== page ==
Upload this to your blog by 22/09 17:00


Glitchart Glitchart

This small exhibition of “Glitch art” is supposed to represent both the glitch and art world. It is supposed to aim attention towards the glitch/art paradox – that art is purposeful and glitches by definition cannot happen based on human purpose. The exhibition’s aim is to question actual glitches as art, and look into when a glitch becomes art. And the other way around: Question actual art as glitches, and look into when art becomes a glitch.

As my group and I started collecting glitch artefacts for last weeks work, we quickly started discussing what we ended up calling “the glitch-art paradox”. The paradox really just states that an actual glitch can’t be art, because it is, per definition, a malfunction or defect, and never intended by man. And a “glitch” created by man as art can never be or become a glitch. From dictionary.com:

1. a defect or malfunction in a machine or plan.

2. Computers. any error, malfunction, or problem. Compare bug1(def 5).

3. a brief or sudden interruption or surge in voltage in an electric circuit.

But again a glitch does at some point become art, as it is collected, presented and analysed, as we are doing it in this class, for example.

Quickly my search for glitch art ended up being a search for actual glitches that was not created as art, in a project to see when it – for me personally – would become art. And as we’re sitting in a group of four people the talk went to many different areas, such as sound, text, the tumblr glitch, and whatever else we could bounce off of each other. One thing though, that seems inevitable when talking about glitches, is the interest in glitches in bigger role playing games. A google search for glitches in one of the biggest role playing games, Skyrim, quickly showed a lot of results with horse glitches. Simply put: The horses in Skyrim tend to behave rather strange, even for an imaginary world were a certain plot or known physical rules, similar to those of the real world, applies.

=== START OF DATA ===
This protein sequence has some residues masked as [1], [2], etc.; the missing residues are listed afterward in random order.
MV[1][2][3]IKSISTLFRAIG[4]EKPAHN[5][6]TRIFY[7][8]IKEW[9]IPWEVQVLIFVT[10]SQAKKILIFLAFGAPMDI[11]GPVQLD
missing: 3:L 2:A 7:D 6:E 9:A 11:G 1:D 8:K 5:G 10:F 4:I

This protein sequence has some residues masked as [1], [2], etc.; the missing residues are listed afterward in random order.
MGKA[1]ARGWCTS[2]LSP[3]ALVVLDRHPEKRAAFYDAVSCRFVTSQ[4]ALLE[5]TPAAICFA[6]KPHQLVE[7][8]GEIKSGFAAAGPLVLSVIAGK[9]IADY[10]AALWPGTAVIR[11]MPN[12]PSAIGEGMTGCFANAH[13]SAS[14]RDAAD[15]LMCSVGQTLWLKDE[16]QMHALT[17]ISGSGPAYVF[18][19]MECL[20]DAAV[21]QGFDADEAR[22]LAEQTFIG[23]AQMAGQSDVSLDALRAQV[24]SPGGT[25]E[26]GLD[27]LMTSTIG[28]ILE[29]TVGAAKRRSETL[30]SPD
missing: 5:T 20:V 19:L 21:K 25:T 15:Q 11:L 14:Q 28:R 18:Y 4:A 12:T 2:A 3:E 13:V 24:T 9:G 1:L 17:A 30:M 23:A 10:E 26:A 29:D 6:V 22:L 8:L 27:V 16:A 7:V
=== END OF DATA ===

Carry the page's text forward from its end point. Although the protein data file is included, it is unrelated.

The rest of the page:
So as I went through all these pictures I found that dead horses – or other animals – with their front body – mistakenly – buried and just their butt and hind legs sticking out, was not just a glitch, but one that had me laughing, and the size of the collection of these pictures made the whole glitch that much more laughable. In this small collection we see a horse, what I believe to be a donkey or a horse, and a goat placed in this before mentioned obscure position, completely interferring with the known physical rules of the game world and with whatever else is on the game map – often the ground. There’s something comedic to this collection – and as art is meant to spark emotion, I’m getting closer to how a glitch can be art.